This is a hip and modern place to stop by for a beer or cocktail. The cafe has attempted to create an Australian inspired beach vibe on the terrace. When you pull your eyes from the panoramic view of Paris, it is almost believable that you’re now on the Gold Coast instead of in the French capital.
My favorite thing about Cafe Oz is that it turns into a dance venue as the night begins to fall. The music varies depending on what night you attend.
They also make a Thai Salad that is worth a visit alone. Entrance is always free so when you’re in the mood for views of the city and river head over to this rooftop in Montparnasse.
8. The Fondation Cartier pour l’Art Contemporain in Montparnasse
In the spirit of art and preservation that is so iconic to Montparnasse I bring you yet another foundation; The Fondation Cartier pour l’Art Contemporain.
Before getting into the function of the vicinity, it is something you’ll likely want to see solely due to it being so, so very green! The lush vegetation that covers the walls and signs is the first thing that passer by’s notice about the space.
The foundation is essentially a museum, space of preservation and educational centre for all things art and literature. Each year the foundation hosts Les Soirées Nomades where they attempt to uncover new artists and artistic movements in Paris.
Most free guided walking tours will give you the full history of the foundations just like this. Their involvement in community development is incredibly admirable and if you are in a position to support the cause then you absolutely should.
Admission: €10.50 / €7 for students
9. La Tropicale in Montparnasse
La Tropicale is the baby of a world traveling Cambodian ice cream chef known as Thai-Thanh. What makes this parlor worth seeing while in Montparnasse are the flavor combinations of the product not seen anywhere else in the world.
The store is located just off of the Place d’Italie, a communal space in Montparnasse that is perfect to sit and enjoy an ice cream while watching the water features within the square.
Are you brave enough to gorge on flavors like yuzu and pepper? Or would you prefer a safer choice such as mandarin spice or elderflower? For the really… really… brave, La Tropicale offers a show stopping ice cream made from lemon and absinthe. Yes, you read correctly; absinthe flavored ice cream. When in Paris!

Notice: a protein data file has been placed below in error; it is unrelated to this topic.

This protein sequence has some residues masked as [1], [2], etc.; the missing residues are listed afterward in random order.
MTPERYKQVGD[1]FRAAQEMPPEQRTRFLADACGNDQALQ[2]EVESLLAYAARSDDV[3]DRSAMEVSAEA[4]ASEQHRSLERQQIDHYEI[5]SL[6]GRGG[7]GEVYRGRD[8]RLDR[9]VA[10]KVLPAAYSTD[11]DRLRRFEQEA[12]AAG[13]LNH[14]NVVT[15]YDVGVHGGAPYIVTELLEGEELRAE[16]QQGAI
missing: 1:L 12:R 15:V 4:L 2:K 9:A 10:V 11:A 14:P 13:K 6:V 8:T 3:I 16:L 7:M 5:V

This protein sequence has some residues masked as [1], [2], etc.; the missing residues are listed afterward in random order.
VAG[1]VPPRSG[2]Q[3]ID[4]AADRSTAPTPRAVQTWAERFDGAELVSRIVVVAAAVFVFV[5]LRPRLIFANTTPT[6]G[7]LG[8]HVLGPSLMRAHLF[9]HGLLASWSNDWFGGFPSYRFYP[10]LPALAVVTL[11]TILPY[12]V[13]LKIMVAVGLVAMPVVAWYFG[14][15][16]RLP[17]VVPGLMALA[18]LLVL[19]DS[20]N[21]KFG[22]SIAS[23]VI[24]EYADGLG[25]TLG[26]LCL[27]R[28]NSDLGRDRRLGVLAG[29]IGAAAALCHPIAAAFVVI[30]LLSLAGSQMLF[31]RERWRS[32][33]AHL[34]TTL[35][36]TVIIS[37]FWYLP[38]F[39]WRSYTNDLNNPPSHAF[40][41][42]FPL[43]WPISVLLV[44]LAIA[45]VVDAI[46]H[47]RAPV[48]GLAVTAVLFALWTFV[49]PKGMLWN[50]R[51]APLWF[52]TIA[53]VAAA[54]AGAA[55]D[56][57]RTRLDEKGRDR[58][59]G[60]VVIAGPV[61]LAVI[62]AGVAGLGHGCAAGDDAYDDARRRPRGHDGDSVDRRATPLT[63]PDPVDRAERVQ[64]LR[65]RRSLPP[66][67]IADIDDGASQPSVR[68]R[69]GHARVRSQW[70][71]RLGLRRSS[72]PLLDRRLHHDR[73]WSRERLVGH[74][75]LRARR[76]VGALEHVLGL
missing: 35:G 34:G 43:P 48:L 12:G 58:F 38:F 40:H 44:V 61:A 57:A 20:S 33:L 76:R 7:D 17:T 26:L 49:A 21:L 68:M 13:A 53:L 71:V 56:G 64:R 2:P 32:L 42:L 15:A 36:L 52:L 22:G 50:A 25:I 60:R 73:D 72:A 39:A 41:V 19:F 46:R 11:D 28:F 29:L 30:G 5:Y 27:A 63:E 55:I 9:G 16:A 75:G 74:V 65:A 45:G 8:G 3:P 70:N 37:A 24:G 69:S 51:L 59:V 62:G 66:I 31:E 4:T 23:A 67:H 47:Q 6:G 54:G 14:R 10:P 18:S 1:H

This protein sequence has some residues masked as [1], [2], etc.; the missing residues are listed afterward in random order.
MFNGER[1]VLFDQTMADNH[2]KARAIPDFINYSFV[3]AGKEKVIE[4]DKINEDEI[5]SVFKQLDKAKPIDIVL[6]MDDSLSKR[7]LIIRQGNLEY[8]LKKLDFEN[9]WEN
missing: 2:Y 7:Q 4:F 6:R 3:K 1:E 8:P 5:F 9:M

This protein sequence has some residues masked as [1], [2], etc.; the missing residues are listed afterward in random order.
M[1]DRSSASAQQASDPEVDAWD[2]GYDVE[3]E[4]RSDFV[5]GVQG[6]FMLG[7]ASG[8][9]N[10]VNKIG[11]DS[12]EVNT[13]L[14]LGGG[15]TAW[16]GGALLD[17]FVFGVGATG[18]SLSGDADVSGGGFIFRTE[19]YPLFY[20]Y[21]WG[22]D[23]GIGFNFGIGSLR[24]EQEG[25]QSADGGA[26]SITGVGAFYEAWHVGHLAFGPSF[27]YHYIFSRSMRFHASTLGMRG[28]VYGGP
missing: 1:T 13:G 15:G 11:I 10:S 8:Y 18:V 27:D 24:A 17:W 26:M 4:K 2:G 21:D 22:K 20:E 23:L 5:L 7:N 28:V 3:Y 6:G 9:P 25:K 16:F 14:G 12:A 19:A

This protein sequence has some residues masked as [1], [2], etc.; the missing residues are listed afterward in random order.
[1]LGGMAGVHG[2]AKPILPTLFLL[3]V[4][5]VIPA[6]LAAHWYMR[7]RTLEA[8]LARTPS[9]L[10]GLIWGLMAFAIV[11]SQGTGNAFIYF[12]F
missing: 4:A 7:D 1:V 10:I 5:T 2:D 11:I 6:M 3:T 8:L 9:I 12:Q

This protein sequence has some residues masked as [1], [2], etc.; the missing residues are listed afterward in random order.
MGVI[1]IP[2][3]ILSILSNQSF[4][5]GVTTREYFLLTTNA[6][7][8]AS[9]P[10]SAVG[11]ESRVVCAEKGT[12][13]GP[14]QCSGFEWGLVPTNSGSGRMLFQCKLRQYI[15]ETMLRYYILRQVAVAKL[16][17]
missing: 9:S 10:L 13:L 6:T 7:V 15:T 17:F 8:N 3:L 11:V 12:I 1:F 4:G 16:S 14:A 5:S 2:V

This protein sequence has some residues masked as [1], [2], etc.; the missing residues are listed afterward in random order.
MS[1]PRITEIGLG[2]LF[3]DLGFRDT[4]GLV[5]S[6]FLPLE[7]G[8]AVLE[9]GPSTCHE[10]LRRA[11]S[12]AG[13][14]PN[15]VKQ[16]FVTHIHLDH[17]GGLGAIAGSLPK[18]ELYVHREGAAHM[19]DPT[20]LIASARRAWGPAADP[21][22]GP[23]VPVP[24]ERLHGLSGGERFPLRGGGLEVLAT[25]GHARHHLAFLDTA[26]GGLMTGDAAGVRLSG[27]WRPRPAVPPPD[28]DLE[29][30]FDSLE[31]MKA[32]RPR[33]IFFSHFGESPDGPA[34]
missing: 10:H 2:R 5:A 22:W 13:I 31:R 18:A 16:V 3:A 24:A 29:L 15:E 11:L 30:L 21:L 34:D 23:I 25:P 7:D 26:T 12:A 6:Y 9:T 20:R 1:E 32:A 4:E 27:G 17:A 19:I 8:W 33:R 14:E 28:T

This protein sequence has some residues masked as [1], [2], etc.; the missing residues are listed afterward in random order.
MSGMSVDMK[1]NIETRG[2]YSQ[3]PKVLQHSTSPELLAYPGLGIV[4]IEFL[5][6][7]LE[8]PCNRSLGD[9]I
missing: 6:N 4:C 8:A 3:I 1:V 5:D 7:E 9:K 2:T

10. Paris Observatory
The dome of the Pairs Observatory is another noticeable feature in the Parisian skyline. The structure can be found on avenue de l’Observatoire just a short walk from The Fondation Cartier pour l’Art Contemporain that I mentioned earlier.
It is technically the oldest observatory in the world as it was founded under Louis XIV back in 1667. The dome is now home to the famous Arago Telescope and is open for public viewing any day of the week.
This is the best thing to see in Montparnasse if you are even vaguely interested in astrology or meteorology. The centre attached to the viewing dome is also largely involved in much global cartography work which is fascinating to try wrap your head around.
Take the guided tour and delve far back in time where this technology was but a faction of what it is today. You’ll leave with a refreshed view of both Montparnasse and the night sky under which it exists.
Due to the better known neighborhoods of Paris such as Montmartre and Bastille, Montparnasse is one that too often goes unnoticed. When you take some time to dive into the richness of the history of the space it becomes so necessary to pay the district a visit at least once during your time in the city.
Use this list of 10 things to see in Montparnasse as a guide to exploring one of Paris’ hidden charms — you can thank me later.